Karl and Coco Umiker stand in their Lewiston, Idaho, vineyard holding bottles of Clearwater Canyon Cellars 2013 Selway Red Wine, which won a double gold at the 2016 San Francisco International Wine Competition. (Photo by Eric Degerman/Great Northwest Wine)

Idaho couples bring wine back to Lewis-Clark Valley

Idaho’s history of commercial wine production began in 1875 along the Clearwater River near Lewiston. Thanks to the skilled vintners at Clearwater Canyon Cellars and Colter’s Creek Winery, the region is back on the wine map.

Prohibition cast a pall over Idaho earlier and far longer than anywhere else in the Northwest as the entire state went dry Jan. 1, 1916 — four years before the 18th Amendment took effect. A century later, on April 20, 2016, Clearwater Canyon and Colter’s Creek toasted the success of their petition to the federal government, which established the Lewis-Clark Valley American Viticultural Area.

Being able to use an AVA on a label helps wineries market their wines by giving the consumer a better sense of where those grapes were grown. It also will allow Karl and Coco Umiker at Clearwater Canyon in Lewiston and Mike Pearson and Melissa Sanborn of Colter’s Creek in Juliaetta to better explain to visitors why this agriculturally rich region could have enjoyed a thriving wine industry older than anywhere else in the Pacific Northwest.

At about 1,200 feet above sea level, the Lewis-Clark Valley is the lowest-elevation growing region in Idaho and a “banana belt” because its winter temperatures tend to be warmer than the Columbia Valley. In terms of growing degree days, it compares with the Walla Walla Valley.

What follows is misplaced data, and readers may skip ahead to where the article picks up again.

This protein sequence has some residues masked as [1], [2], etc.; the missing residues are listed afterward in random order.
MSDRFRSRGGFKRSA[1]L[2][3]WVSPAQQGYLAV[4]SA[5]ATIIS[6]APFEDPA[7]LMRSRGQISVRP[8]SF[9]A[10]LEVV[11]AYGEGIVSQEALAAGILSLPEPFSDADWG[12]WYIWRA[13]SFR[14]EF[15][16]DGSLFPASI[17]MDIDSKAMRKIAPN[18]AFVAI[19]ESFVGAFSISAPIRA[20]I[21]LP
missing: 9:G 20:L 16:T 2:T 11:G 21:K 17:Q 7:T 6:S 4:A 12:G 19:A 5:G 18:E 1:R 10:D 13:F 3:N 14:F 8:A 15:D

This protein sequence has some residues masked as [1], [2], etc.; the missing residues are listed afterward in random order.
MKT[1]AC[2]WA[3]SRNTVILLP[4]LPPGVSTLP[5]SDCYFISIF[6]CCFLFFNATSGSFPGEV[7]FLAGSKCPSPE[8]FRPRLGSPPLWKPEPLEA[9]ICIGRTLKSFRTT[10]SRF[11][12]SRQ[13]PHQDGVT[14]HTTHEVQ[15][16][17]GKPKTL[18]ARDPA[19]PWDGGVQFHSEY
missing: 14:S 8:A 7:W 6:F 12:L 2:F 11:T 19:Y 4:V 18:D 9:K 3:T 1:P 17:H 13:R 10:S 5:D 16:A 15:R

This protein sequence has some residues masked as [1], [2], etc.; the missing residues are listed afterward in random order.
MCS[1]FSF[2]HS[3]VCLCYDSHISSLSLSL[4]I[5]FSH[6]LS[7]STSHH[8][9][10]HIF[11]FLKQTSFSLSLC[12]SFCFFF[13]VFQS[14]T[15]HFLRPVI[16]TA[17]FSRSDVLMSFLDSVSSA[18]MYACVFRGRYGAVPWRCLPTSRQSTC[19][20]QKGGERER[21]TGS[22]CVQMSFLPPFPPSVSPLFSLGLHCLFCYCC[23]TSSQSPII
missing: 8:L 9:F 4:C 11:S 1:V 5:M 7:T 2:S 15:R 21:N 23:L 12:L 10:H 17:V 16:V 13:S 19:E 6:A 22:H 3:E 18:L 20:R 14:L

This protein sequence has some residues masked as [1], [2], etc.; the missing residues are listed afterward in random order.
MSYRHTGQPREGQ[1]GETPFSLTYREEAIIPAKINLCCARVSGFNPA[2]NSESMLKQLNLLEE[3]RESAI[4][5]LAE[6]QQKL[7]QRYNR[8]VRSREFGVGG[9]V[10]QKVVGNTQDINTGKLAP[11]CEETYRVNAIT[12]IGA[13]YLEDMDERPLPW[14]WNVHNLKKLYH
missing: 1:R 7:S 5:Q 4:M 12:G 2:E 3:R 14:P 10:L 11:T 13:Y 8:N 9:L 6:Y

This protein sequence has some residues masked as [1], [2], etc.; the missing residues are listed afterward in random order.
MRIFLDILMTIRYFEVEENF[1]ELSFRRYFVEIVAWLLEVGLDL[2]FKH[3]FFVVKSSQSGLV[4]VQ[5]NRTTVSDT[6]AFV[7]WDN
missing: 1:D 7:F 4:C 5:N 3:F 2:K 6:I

“It’s interesting that most people tend to think that it’s cooler here,” Pearson says, pointing to successful blocks of cabernet sauvignon, grenache and zinfandel as examples.

In each case, it’s the wife from Washington State University who makes the wine with the husband growing the grapes, and estate fruit contributes more to their programs each year.

At Clearwater Canyon, the Umikers are committed to producing wines with fruit off their century farm in the Lewiston Orchards and other vineyards in the Lewis-Clark Valley.

Colter’s Creek is in Juliaetta, 15 minutes northwest of Lewiston, along the banks of the Potlatch River. The original 13 acres were planted in the 1970s but neglected until Sanborn and Pearson spotted those vines beyond a “for sale” sign during a leisurely drive in 2007. They received encouragement from the Umikers, friends from their days in WSU, and launched Colter’s Creek a year later.

The environmental approach Pearson takes with his vineyards, which now stand at 35 acres, is intense. And yet, he still finds time to head up the kitchen for Colter’s Creek tasting room in tiny Juliaetta.

“It’s just a fun, uplifting place to go on a Friday or Saturday night that didn’t exist in this valley community, and people come from Moscow-Pullman, Lewiston-Clarkston to this quaint little town,” Pearson says.

Clearwater Canyon Cellars 2014 Renaissance Red, Lewis-Clark Valley, $23: Cabernet franc leads this proprietary blend from a vintage that marked the 10th anniversary of the Umikers’ brand. The nose of black currant, cola, nutmeg and herbal notes leads to flavors of cassis and raspberry along with a touch of oregano. Strawberry seed tannins and juicy acidity make ideal with lean meats and tomato-based dishes. (14.7% alc.)